|Temple Warning Inscription|
The inscription in its current location
|Created||c. 23 BCE – 70 CE|
|Present location||Istanbul Archaeology Museums|
The Temple Warning inscription, also known as the Temple Balustrade inscription or the Soreg inscription, is an inscription that hung along the balustrade outside the Sanctuary of the Second Temple in Jerusalem. Two of these tablets have been found. A complete tablet was discovered in 1871 by Charles Simon Clermont-Ganneau and published by the Palestine Exploration Fund. Following the discovery of the inscription, it was taken by the Ottoman authorities, and it is currently in the Istanbul Archaeology Museums. A partial fragment of the inscription was found in 1936 by J. H. Iliffe in Jerusalem's Lions' Gate, and is held in the Israel Museum.
A baluster—also called spindle—is a moulded shaft, square or of lathe-turned form, cut from a rectangular or square plank, one of various forms of spindle in woodwork, made of stone or wood, and sometimes of metal or plastic, standing on a unifying footing, and supporting the coping of a parapet or the handrail of a staircase.
The Second Temple was the Jewish holy temple which stood on the Temple Mount in Jerusalem during the Second Temple period, between 516 BCE and 70 CE. It replaced Solomon's Temple, which was destroyed by the Neo-Babylonian Empire in 586 BCE, when Jerusalem was conquered and part of the population of the Kingdom of Judah was taken into exile to Babylon.
Jerusalem is a city in the Middle East, located on a plateau in the Judaean Mountains between the Mediterranean and the Dead Sea. It is one of the oldest cities in the world, and is considered holy to the three major Abrahamic religions—Judaism, Christianity, and Islam. Both Israel and the Palestinian Authority claim Jerusalem as their capital, as Israel maintains its primary governmental institutions there and the State of Palestine ultimately foresees it as its seat of power; however, neither claim is widely recognized internationally.
The inscription was a warning to pagan visitors to the temple not to proceed further. Both Greek and Latin inscriptions on the temple's balustrade served as warnings to pagan visitors not to proceed under penalty of death.Two authentic tablets have been found, one complete, and the other a partial fragment with missing sections, but with letters showing signs of the red paint that had originally highlighted the text. It was described by the Palestine Exploration Fund in 1872 as being "very nearly in the words of Josephus".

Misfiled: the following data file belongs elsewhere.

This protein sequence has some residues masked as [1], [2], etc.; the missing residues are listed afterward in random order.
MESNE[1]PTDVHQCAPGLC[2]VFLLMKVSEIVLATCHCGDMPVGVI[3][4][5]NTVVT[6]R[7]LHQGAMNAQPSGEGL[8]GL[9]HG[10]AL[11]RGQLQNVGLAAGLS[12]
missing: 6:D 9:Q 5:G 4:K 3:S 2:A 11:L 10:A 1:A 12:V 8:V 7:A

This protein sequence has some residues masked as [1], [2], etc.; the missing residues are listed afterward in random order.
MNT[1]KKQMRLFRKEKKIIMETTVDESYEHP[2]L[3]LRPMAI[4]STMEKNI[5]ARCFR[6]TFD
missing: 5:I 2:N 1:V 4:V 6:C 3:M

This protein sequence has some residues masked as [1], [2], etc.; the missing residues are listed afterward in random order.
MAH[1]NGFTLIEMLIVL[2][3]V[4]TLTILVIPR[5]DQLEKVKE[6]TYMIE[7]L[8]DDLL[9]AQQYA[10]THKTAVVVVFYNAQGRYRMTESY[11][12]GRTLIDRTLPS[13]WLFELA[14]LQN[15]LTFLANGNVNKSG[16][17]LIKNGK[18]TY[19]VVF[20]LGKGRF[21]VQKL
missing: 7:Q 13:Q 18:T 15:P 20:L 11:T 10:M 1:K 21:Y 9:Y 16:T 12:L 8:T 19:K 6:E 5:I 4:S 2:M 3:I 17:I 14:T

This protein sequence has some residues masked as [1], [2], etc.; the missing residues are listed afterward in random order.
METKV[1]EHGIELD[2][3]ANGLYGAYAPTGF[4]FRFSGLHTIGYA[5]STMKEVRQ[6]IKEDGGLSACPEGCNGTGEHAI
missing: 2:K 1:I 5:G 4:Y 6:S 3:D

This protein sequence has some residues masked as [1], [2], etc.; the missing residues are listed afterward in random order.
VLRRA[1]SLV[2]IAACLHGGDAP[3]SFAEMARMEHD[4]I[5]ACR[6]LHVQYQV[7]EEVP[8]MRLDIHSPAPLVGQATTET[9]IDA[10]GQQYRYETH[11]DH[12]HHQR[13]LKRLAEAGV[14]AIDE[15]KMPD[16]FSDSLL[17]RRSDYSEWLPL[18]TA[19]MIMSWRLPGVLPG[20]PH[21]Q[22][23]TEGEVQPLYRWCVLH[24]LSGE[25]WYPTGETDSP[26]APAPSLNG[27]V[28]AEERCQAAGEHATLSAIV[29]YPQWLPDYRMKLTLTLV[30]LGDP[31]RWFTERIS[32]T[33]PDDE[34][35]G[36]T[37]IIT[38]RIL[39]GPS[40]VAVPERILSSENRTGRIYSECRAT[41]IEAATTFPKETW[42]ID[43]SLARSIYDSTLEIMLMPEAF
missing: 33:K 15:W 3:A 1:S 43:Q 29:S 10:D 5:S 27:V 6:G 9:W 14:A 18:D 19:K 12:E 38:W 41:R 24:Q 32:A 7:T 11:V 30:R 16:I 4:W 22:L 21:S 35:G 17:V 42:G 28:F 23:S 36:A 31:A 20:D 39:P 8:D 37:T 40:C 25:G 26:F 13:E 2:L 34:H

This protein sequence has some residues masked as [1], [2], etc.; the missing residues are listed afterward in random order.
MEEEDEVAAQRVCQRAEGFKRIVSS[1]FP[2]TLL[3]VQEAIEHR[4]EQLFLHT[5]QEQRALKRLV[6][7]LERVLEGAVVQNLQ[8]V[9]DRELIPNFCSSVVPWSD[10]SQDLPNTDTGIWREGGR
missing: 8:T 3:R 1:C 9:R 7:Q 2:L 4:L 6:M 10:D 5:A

Paganism is a term first used in the fourth century by early Christians for people in the Roman Empire who practiced polytheism. This was either because they were increasingly rural and provincial relative to the Christian population, or because they were not milites Christi. Alternate terms in Christian texts for the same group were hellene, gentile, and heathen. Ritual sacrifice was an integral part of ancient Graeco-Roman religion and was regarded as an indication of whether a person was pagan or Christian.
Koine Greek, also known as Alexandrian dialect, common Attic, Hellenistic or Biblical Greek, was the common supra-regional form of Greek spoken and written during the Hellenistic period, the Roman Empire, and the early Byzantine Empire, or late antiquity. It evolved from the spread of Greek following the conquests of Alexander the Great in the fourth century BC, and served as the lingua franca of much of the Mediterranean region and the Middle East during the following centuries. It was based mainly on Attic and related Ionic speech forms, with various admixtures brought about through dialect levelling with other varieties.
Latin is a classical language belonging to the Italic branch of the Indo-European languages. The Latin alphabet is derived from the Etruscan and Greek alphabets and ultimately from the Phoenician alphabet.
The inscription uses three terms referring to temple architecture:
The tablet bears the following inscription in Koine Greek:
|Original Greek||In minuscles with diacritics||Transliteration||Translation|
|Μηθένα ἀλλογενῆ εἰσπο- |
ρεύεσθαι ἐντὸς τοῦ πε-
ρὶ τὸ ἱερὸν τρυφάκτου καὶ
περιβόλου. Ὃς δ᾽ ἂν λη-
φθῇ, ἑαυτῶι αἴτιος ἔσ-
ται διὰ τὸ ἐξακολου-
|Mēthéna allogenē eispo[-] |
reúesthai entòs tou pe[-]
rì tò hieròn trypháktou kaì
peribólou. Hòs d'àn lē[-]
phthē heautōi aítios és[-]
tai dià tò exakolou[-]
|No stranger is to enter |
within the balustrade round
the temple and
enclosure. Whoever is caught
will be himself responsible
for his ensuing
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It was so satisfactory that skilful natives promptly forged several duplicates